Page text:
The Loupedeck+ is a hardware control panel for editing photos and video that transforms the software tools you’re accustomed to using with a mouse or trackpad into physical buttons, knobs, and dials. By eliminating the need to dive into menus and hunt for software, the Loupedeck+ changes the image editing process into something much closer to the feeling of editing on an iPad with the Apple Pencil. The seemingly endless series of swipes, drags, and clicks are replaced by something far more tactile and natural.

The result is a clear example of the benefit of using a dedicated tool for a particular task. Photo and video editing is often a high-volume, high-precision activity with lots of repetition, and depending on your job, tight deadlines. That makes any tool that can shave a little time off of editing each photo a win for professionals who often edit thousands of images in a week.

What I didn’t expect, though, is that the Loupedeck+ also makes editing more accessible for beginners like myself. As I’ll explain in more detail below, when Loupedeck sent me their device to test, I spent most of my time using it in Adobe Lightroom Classic, which I hadn’t used before. However, after a short time familiarizing myself with the Loupedeck+ layout, I found myself deep in the editing process with my eyes fixed on the images I was working on instead of darting back and forth hunting for the tools I wanted to use.

I may never enjoy the sort of time savings that a professional photographer could squeeze out of the Loupedeck+. However, simply knowing that I can dip in and out of Lightroom Classic for my editing needs with virtually no learning curve eliminates a significant hurdle that has slowed me down in the past. Although there are aspects of the Loupedeck+ that could be improved, it’s an incredibly powerful tool that fits into more workflows than I anticipated, which makes it an accessory worth considering for a wide range of users.

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iOS Photo Metadata Utility Metapho Adds Deep Fusion and Night Mode Photo Detection

Metapho has been one of my favorite photo utilities on iOS for years. The marquee feature has always been its ability to strip metadata from images, which is handy when sharing photos online, for instance. Over time though, Metapho has grown to incorporate other functionality for inspecting and editing photo metadata that has made the app a must-have iOS utility. With its latest update, Metapho has added Deep Fusion and Night Mode photo detection, an intriguing addition that I haven’t seen any other app offer.

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Sebastiaan de With Explains Why the iPhone 11 Camera Is Such a Big Leap Forward

Sebastiaan de With, part of the team behind the camera app Halide has published part 1 of a multi-part breakdown of the iPhone 11 camera. It’s a fantastic analysis of what makes the new camera different from past versions and goes into great depth while remaining accessible, even if you have only a passing familiarity with photography.

To put this year’s camera into perspective, de With recaps what Apple did with last year’s iPhone cameras explaining how Smart HDR works and its shortcomings. The iPhone 11 features Smart HDR too, but as de With explains, Apple has significantly improved how it handles the dynamic range of an image.

Another aspect of the improvement is in the camera sensor hardware. Despite its diminutive size, the iPhone 11’s image sensor can resolve more detail than any iPhone camera before it.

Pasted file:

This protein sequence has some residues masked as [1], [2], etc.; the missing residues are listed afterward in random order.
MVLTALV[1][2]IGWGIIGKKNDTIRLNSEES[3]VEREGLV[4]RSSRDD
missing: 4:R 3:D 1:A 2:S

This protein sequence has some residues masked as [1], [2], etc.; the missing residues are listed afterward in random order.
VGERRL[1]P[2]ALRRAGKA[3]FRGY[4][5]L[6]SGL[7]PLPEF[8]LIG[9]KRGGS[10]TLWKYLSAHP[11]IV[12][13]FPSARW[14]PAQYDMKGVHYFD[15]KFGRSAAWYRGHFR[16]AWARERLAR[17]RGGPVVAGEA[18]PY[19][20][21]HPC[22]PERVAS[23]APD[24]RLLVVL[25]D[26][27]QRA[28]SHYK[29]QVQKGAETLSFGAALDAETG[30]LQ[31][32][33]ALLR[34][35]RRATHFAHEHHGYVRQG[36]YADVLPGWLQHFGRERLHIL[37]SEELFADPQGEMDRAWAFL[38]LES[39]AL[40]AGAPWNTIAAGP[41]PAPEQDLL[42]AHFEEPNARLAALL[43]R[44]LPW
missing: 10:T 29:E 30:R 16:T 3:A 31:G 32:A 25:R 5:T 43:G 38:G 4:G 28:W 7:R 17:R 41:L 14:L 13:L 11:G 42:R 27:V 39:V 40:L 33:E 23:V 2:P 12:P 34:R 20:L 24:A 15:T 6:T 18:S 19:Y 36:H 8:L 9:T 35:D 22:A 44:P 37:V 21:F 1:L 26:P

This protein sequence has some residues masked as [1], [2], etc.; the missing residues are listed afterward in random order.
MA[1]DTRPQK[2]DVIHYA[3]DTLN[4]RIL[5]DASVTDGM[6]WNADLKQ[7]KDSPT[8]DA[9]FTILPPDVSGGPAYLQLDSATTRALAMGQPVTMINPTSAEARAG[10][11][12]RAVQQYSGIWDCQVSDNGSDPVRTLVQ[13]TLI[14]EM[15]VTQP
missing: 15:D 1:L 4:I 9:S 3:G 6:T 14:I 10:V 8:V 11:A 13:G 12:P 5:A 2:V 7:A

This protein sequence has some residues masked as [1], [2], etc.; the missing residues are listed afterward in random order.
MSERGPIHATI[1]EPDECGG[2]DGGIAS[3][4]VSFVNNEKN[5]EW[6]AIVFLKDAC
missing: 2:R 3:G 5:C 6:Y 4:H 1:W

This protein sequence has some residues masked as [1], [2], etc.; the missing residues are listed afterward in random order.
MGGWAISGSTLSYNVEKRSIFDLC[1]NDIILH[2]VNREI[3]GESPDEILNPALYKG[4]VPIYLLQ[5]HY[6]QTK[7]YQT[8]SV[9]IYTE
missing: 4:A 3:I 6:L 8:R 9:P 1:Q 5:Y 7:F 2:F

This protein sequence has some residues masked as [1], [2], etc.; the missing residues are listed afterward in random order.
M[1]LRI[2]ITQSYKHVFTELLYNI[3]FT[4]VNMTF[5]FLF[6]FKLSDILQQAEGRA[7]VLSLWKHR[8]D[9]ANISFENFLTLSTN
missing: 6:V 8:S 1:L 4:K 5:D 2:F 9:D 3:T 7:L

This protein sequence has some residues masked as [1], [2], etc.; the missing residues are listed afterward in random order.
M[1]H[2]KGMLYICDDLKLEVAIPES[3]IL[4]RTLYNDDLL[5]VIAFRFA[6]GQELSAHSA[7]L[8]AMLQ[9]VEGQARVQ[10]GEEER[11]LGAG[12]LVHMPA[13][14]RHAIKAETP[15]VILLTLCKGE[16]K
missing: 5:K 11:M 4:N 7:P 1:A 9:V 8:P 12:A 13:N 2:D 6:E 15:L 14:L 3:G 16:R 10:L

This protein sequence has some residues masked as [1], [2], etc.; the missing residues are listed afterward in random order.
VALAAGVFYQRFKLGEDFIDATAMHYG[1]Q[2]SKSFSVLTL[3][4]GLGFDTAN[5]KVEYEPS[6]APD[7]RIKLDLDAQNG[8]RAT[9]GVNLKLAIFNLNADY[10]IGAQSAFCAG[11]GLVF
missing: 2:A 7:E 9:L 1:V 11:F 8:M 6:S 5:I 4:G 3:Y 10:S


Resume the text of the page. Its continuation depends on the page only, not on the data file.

However, many of the iPhone 11’s camera improvements come down to better software. The new camera post-processes each component of an image differently, applying different noise reduction to the sky, a face, hair, and clothing, for example. Apple calls the feature Photo Segmentation, and it’s aided by machine learning.

One of my favorite features of the new camera is Night Mode. As de With notes:

In the iPhone 11 Night Mode, you can also see detail vanish in some areas. Except that it really seems to only affect parts of the image that you don’t really care that much about. Night Mode has a remarkable if not uncanny ability to extract an image that is sometimes even sharper than the regular mode, with strong sharpening and detail retention occurring in areas that are selected by the camera during processing.

The iPhone 11’s camera is also the first one de With thinks rivals standalone cameras:

In the past, iPhones made great photos for sharing on social media, but blown up on a big screen, the shots didn’t hold up. It’s why I frequently still pack a ‘big’ camera with me on trips.

With these huge improvements in processing, the iPhone 11 is the first iPhone that legitimately challenges a dedicated camera.

There are many more details in de With’s article, including a close look at the iPhone 11’s ultra wide lens. Every section of the post has photos and side-by-side comparisons that illustrate the analysis too, which makes the full post a must-read].

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Eternal City, Modern Photography: The iPhone 11 Pro in Rome

The Colosseum at night. Shot on iPhone 11 Pro using the wide lens, with night mode enabled. Unedited. Zoom in for details.

The Colosseum at night. Shot on iPhone 11 Pro using the wide lens, with night mode enabled. Unedited. Zoom in for details.

In many ways, the iPhone 11 Pro’s camera system feels like the culmination of over a decade’s worth of judicious, relentless improvements. Not only is the device’s camera the best and smartest Apple has ever shipped, but it also affords the most photographic freedom, allowing non-professional photographers like me to produce amazing shots with minimal effort.